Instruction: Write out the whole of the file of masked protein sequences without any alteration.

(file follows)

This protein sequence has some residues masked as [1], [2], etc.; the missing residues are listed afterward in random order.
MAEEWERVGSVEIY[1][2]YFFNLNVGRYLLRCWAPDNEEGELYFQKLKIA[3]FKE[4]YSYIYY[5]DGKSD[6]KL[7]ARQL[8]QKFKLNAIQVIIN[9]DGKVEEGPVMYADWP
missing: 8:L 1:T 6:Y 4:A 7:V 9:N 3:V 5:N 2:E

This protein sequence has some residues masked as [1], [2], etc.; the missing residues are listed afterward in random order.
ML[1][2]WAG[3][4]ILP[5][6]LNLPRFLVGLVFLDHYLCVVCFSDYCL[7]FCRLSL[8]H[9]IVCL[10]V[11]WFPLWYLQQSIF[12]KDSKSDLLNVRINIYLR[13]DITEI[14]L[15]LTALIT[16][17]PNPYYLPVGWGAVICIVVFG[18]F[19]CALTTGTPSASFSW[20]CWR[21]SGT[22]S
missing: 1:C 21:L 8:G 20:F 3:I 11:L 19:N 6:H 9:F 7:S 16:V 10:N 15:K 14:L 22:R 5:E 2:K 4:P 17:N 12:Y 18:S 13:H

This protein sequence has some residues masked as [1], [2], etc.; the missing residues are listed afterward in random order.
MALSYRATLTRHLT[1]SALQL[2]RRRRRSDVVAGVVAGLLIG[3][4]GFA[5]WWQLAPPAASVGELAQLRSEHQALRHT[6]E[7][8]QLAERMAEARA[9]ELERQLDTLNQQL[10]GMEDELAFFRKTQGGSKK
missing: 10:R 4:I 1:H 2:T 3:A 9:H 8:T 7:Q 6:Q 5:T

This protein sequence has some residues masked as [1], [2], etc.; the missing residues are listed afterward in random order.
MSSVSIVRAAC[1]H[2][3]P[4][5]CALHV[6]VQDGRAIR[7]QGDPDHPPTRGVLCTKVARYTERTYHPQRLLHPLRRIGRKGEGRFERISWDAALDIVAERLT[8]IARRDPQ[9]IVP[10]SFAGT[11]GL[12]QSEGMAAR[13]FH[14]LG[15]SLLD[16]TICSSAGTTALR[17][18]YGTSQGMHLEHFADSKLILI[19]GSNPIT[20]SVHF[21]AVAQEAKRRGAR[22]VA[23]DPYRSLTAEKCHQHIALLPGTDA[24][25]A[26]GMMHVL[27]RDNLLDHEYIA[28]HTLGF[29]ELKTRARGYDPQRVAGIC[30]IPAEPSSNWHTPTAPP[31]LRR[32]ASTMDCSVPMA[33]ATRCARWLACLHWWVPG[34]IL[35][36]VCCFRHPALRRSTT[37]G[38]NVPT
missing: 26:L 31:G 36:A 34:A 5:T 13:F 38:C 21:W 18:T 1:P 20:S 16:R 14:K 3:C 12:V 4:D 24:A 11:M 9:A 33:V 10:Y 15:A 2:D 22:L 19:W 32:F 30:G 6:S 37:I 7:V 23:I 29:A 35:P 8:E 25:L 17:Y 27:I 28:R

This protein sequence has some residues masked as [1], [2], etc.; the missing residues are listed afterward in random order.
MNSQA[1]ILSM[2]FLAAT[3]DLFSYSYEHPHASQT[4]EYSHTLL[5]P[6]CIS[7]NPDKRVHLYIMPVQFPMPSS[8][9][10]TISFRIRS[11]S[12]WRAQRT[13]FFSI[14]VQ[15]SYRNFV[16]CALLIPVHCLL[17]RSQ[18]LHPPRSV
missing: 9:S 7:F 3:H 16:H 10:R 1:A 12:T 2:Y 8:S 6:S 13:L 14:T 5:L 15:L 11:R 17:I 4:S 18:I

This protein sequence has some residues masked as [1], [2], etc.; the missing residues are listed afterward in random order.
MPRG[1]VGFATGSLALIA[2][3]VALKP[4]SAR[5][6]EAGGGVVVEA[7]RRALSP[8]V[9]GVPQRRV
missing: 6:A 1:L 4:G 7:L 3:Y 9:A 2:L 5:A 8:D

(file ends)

This protein sequence has some residues masked as [1], [2], etc.; the missing residues are listed afterward in random order.
MAEEWERVGSVEIY[1][2]YFFNLNVGRYLLRCWAPDNEEGELYFQKLKIA[3]FKE[4]YSYIYY[5]DGKSD[6]KL[7]ARQL[8]QKFKLNAIQVIIN[9]DGKVEEGPVMYADWP
missing: 8:L 1:T 6:Y 4:A 7:V 9:N 3:V 5:N 2:E

This protein sequence has some residues masked as [1], [2], etc.; the missing residues are listed afterward in random order.
ML[1][2]WAG[3][4]ILP[5][6]LNLPRFLVGLVFLDHYLCVVCFSDYCL[7]FCRLSL[8]H[9]IVCL[10]V[11]WFPLWYLQQSIF[12]KDSKSDLLNVRINIYLR[13]DITEI[14]L[15]LTALIT[16][17]PNPYYLPVGWGAVICIVVFG[18]F[19]CALTTGTPSASFSW[20]CWR[21]SGT[22]S
missing: 1:C 21:L 8:G 20:F 3:I 11:L 19:N 6:H 9:F 7:S 16:V 10:N 15:K 14:L 22:R 5:E 2:K 4:P 17:N 12:Y 18:S 13:H

This protein sequence has some residues masked as [1], [2], etc.; the missing residues are listed afterward in random order.
MALSYRATLTRHLT[1]SALQL[2]RRRRRSDVVAGVVAGLLIG[3][4]GFA[5]WWQLAPPAASVGELAQLRSEHQALRHT[6]E[7][8]QLAERMAEARA[9]ELERQLDTLNQQL[10]GMEDELAFFRKTQGGSKK
missing: 10:R 4:I 1:H 2:T 3:A 9:H 8:T 7:Q 6:Q 5:T

This protein sequence has some residues masked as [1], [2], etc.; the missing residues are listed afterward in random order.
MSSVSIVRAAC[1]H[2][3]P[4][5]CALHV[6]VQDGRAIR[7]QGDPDHPPTRGVLCTKVARYTERTYHPQRLLHPLRRIGRKGEGRFERISWDAALDIVAERLT[8]IARRDPQ[9]IVP[10]SFAGT[11]GL[12]QSEGMAAR[13]FH[14]LG[15]SLLD[16]TICSSAGTTALR[17][18]YGTSQGMHLEHFADSKLILI[19]GSNPIT[20]SVHF[21]AVAQEAKRRGAR[22]VA[23]DPYRSLTAEKCHQHIALLPGTDA[24][25]A[26]GMMHVL[27]RDNLLDHEYIA[28]HTLGF[29]ELKTRARGYDPQRVAGIC[30]IPAEPSSNWHTPTAPP[31]LRR[32]ASTMDCSVPMA[33]ATRCARWLACLHWWVPG[34]IL[35][36]VCCFRHPALRRSTT[37]G[38]NVPT
missing: 26:L 31:G 36:A 34:A 5:T 13:F 38:C 21:W 18:T 1:P 20:S 16:R 14:K 3:C 12:V 4:D 24:A 11:M 9:A 33:V 10:Y 15:A 2:D 22:L 19:W 32:F 30:G 6:S 37:I 7:V 23:I 29:A 35:P 8:E 25:L 17:Y 27:I 28:R

This protein sequence has some residues masked as [1], [2], etc.; the missing residues are listed afterward in random order.
MNSQA[1]ILSM[2]FLAAT[3]DLFSYSYEHPHASQT[4]EYSHTLL[5]P[6]CIS[7]NPDKRVHLYIMPVQFPMPSS[8][9][10]TISFRIRS[11]S[12]WRAQRT[13]FFSI[14]VQ[15]SYRNFV[16]CALLIPVHCLL[17]RSQ[18]LHPPRSV
missing: 9:S 7:F 3:H 16:H 10:R 1:A 12:T 2:Y 8:S 6:S 13:L 14:T 5:L 15:L 11:R 17:I 4:S 18:I

This protein sequence has some residues masked as [1], [2], etc.; the missing residues are listed afterward in random order.
MPRG[1]VGFATGSLALIA[2][3]VALKP[4]SAR[5][6]EAGGGVVVEA[7]RRALSP[8]V[9]GVPQRRV
missing: 6:A 1:L 4:G 7:L 3:Y 9:A 2:L 5:A 8:D